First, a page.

WASHINGTON – Federal officials say they’re delaying a policy that would allow passengers to carry small knives, bats and other sports equipment onto airliners.
The Transportation Security Administration said Monday that the policy change has been delayed to accommodate feedback from an advisory committee made up of aviation industry, consumer and law enforcement officials.
TSA screeners confiscate about 2,000 small folding knives from passengers every day.
The policy was to go into effect Thursday. The TSA’s statement said the delay was temporary, but no new date for implementation was provided.
Bush Library features relic from 9/11 attacks
A tour of the George W. Bush Presidential Library and Museum begins in a bright area representing his early domestic agenda, but with one turn, visitors find themselves in a darkened room surrounded by chilling reminders of the Sept. 11 terrorist attacks.
This contrast, symbolizing Bush’s abrupt shift in priorities less than eight months into his first term, is among the most poignant exhibits at a museum being dedicated this week that also chronicles the wars in Afghanistan and Iraq, Hurricane Katrina, the Florida recount and various other historical events.
Bush told The AP last week that he wanted to make sure the part of the museum devoted to 9/11 was powerful enough to remind visitors of how much the world changed that day.
The George W. Bush Presidential Center, which includes the library and museum along with Bush’s policy institute, will be dedicated Thursday on the campus of Southern Methodist University in Dallas. It will open to the public on May 1.
No ricin found in home of poisoned-letter suspect
Defense lawyers for a man accused of mailing poisoned letters to President Obama, a U.S. senator and a local judge say investigators’ failure to find any ricin means the government should release their client.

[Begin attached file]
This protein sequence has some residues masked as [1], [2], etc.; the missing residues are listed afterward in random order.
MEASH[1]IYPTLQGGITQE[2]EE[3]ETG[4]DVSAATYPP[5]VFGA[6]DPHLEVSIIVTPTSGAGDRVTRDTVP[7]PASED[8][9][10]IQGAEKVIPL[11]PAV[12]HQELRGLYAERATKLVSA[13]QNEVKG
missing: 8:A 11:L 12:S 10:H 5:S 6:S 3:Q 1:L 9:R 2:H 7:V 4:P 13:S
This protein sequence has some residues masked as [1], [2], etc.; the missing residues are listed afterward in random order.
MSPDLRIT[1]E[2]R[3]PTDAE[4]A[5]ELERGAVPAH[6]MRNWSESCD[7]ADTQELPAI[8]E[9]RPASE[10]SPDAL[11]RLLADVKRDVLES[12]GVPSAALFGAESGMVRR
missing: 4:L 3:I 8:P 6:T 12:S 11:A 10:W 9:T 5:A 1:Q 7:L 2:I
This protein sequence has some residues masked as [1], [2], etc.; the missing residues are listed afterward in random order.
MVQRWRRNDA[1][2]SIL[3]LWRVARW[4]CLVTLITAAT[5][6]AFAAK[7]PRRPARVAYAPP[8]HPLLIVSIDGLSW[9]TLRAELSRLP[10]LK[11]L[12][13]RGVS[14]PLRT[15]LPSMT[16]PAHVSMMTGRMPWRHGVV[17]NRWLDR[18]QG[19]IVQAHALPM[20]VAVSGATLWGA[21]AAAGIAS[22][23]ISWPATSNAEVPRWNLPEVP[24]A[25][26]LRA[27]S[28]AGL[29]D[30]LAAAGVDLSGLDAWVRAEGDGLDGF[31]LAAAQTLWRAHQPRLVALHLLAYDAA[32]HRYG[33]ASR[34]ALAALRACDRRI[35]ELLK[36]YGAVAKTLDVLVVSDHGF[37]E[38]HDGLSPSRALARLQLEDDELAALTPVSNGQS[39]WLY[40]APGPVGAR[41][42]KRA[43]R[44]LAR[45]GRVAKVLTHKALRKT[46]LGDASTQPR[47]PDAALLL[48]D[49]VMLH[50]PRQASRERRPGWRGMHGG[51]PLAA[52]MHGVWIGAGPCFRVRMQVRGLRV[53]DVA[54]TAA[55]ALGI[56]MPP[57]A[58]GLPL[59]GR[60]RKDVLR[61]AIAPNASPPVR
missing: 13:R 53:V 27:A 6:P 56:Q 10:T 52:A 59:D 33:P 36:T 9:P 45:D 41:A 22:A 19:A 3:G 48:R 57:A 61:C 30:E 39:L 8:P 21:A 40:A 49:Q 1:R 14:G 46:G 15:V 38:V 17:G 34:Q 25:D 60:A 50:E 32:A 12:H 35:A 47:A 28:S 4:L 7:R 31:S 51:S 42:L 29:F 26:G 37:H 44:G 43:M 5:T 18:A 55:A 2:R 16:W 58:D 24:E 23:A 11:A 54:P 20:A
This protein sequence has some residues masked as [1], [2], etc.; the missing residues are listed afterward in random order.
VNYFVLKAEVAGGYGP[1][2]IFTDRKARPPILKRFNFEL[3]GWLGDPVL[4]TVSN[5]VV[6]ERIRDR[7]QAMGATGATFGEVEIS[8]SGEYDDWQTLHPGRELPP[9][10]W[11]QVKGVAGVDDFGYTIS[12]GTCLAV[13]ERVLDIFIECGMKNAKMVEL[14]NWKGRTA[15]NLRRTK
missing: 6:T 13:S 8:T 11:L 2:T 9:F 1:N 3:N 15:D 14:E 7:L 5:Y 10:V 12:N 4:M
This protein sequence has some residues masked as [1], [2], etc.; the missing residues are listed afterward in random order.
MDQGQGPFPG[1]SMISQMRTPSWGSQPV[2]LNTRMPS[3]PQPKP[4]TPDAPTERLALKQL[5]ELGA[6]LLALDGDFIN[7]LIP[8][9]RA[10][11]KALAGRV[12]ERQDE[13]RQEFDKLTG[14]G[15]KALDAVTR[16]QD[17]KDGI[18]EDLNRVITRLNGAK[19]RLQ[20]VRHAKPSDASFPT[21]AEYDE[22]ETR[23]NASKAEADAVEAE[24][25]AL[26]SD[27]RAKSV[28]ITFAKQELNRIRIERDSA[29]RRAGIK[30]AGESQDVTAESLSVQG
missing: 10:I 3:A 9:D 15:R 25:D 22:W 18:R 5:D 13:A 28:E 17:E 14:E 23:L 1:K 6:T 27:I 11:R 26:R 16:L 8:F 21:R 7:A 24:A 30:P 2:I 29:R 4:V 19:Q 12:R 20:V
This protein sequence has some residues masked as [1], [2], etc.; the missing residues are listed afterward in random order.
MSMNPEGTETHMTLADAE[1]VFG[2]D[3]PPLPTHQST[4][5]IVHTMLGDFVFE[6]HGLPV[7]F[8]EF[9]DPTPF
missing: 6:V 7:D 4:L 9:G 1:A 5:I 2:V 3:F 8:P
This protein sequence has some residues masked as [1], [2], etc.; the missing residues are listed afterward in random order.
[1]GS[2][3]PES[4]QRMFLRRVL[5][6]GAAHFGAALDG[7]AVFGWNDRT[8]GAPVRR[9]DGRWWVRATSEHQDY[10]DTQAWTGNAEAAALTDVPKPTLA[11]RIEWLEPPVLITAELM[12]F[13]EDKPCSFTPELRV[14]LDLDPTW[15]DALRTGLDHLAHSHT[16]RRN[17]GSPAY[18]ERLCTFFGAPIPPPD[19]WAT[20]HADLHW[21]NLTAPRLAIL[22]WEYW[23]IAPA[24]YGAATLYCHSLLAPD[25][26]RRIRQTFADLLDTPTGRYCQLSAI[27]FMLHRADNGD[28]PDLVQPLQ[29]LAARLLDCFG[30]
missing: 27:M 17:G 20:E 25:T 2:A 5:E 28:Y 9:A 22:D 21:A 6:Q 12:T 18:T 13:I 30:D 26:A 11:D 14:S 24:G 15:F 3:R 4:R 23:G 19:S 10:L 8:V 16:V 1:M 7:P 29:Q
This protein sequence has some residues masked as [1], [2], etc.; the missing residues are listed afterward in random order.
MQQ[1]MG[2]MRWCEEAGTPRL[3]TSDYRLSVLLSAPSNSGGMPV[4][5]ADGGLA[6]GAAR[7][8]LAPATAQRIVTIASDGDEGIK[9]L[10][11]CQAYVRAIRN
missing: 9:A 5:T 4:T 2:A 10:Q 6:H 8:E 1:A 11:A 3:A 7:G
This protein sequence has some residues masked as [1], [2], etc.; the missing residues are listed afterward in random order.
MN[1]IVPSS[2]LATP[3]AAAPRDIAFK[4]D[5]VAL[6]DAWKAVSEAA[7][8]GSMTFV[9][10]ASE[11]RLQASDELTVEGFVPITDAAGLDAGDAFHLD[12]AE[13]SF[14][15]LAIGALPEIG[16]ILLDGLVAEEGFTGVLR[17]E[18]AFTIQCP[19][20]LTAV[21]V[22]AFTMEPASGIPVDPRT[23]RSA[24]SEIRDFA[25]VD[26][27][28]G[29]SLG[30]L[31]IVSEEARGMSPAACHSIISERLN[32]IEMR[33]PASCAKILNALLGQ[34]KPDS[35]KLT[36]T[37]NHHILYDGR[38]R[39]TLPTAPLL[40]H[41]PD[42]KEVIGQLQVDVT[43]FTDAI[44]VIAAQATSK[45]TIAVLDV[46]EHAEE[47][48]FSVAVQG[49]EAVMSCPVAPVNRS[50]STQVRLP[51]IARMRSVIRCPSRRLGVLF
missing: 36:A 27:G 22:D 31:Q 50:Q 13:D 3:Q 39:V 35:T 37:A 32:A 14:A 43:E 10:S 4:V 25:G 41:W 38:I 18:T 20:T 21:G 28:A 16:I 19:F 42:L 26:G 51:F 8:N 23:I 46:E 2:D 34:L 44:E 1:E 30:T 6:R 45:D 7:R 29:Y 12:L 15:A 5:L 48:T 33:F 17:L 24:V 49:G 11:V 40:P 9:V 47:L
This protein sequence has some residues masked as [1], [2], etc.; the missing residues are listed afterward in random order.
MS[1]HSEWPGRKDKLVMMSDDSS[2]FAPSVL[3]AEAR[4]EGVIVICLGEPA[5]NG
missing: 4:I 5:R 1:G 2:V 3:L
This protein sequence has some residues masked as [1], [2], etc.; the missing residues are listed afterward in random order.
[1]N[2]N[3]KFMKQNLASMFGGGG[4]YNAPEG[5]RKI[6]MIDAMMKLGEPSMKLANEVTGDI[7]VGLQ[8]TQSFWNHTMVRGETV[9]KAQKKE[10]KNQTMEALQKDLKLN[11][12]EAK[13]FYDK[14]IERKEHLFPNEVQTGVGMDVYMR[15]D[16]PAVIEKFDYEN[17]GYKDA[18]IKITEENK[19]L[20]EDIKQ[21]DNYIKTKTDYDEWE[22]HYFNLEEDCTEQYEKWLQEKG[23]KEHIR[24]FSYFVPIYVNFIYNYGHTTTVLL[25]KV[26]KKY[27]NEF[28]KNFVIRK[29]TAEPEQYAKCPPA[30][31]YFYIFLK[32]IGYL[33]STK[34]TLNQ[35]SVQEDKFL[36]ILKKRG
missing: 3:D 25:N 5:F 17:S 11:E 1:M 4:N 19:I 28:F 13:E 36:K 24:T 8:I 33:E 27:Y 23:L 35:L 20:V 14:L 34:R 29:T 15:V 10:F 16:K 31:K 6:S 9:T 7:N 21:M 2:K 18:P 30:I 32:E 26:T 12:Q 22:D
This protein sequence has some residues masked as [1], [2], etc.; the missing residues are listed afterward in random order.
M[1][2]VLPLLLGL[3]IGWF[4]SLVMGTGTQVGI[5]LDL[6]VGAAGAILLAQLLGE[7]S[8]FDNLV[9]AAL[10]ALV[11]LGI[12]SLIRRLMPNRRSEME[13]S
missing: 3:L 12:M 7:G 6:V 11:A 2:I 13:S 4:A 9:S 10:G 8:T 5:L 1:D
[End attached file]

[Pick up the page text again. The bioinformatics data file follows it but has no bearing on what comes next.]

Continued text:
That lack of physical evidence could loom large as a detention and preliminary hearing continues Tuesday morning.
FBI agent Brandon Grant told the court Tuesday that searches of Paul Kevin Curtis’ vehicle and house in Corinth, Miss., have found no ricin. A search of Curtis’ computers has found no evidence he researched making the poison.
NYC pushes raising age to buy cigarettes to 21
No one under 21 would be able to buy cigarettes in New York City under a proposal unveiled Monday to make the city the most populous place in America to set the minimum age that high.
Extending a decade of moves to crack down on smoking in the nation’s largest city, the measure aims to stop young people from developing a habit that remains the leading preventable cause of death, City Council Speaker Christine Quinn said as she announced the plan. Eighty percent of the city’s smokers started lighting up before they were 21, officials say.
But it may face questions about its effectiveness and fairness. A retailers’ representative suggested the measure would simply drive younger smokers to neighboring communities or corner-store cigarette sellers instead of city stores, while a smokers’ rights advocate called it government paternalism at its worst.
More than 100 killed in rash of fighting in Syria
Six days of fighting in a Damascus suburb has killed more than a hundred people and possibly many more, activists said Monday, in what the government also acknowledged may be a dramatic spike in the rising death toll in Syria.
The reports came as President Bashar Assad’s forces pressed on with a major offensive against rebels closing in on parts of the Syrian capital, and while government troops moved to encircle the contested town of Qusair near the Lebanese border.
EU drops sanctions against Myanmar
The European Union on Monday dropped its political and economic sanctions against Myanmar to support the country’s remarkable process of democratic reforms, while warning that the southeast Asian nation must curb recent outbursts of ethnic violence.
The widely expected EU decision lifts all sanctions except for the sale of arms and equipment that can be used for internal repression.
The economic sanctions were suspended last April for one year after the country’s military rulers handed over power to a civilian government that launched democratic reforms.
11 civilians taken captive by Taliban in Afghanistan
The Taliban took 11 civilians prisoner, including eight Turks and a Russian, after their cargo helicopter made an emergency landing in eastern Afghanistan, officials said Monday, in the first large scale capture of foreigners there in nearly six years.
The crisis began Sunday when the civilian transport aircraft was forced down in strong winds and heavy rain in the village of Dahra Mangal in the Azra district of Logar province, southeast of Kabul, District Governor Hamidullah Hamid told The AP.
Taliban fighters then captured everyone aboard the helicopter and took them away, Hamid said.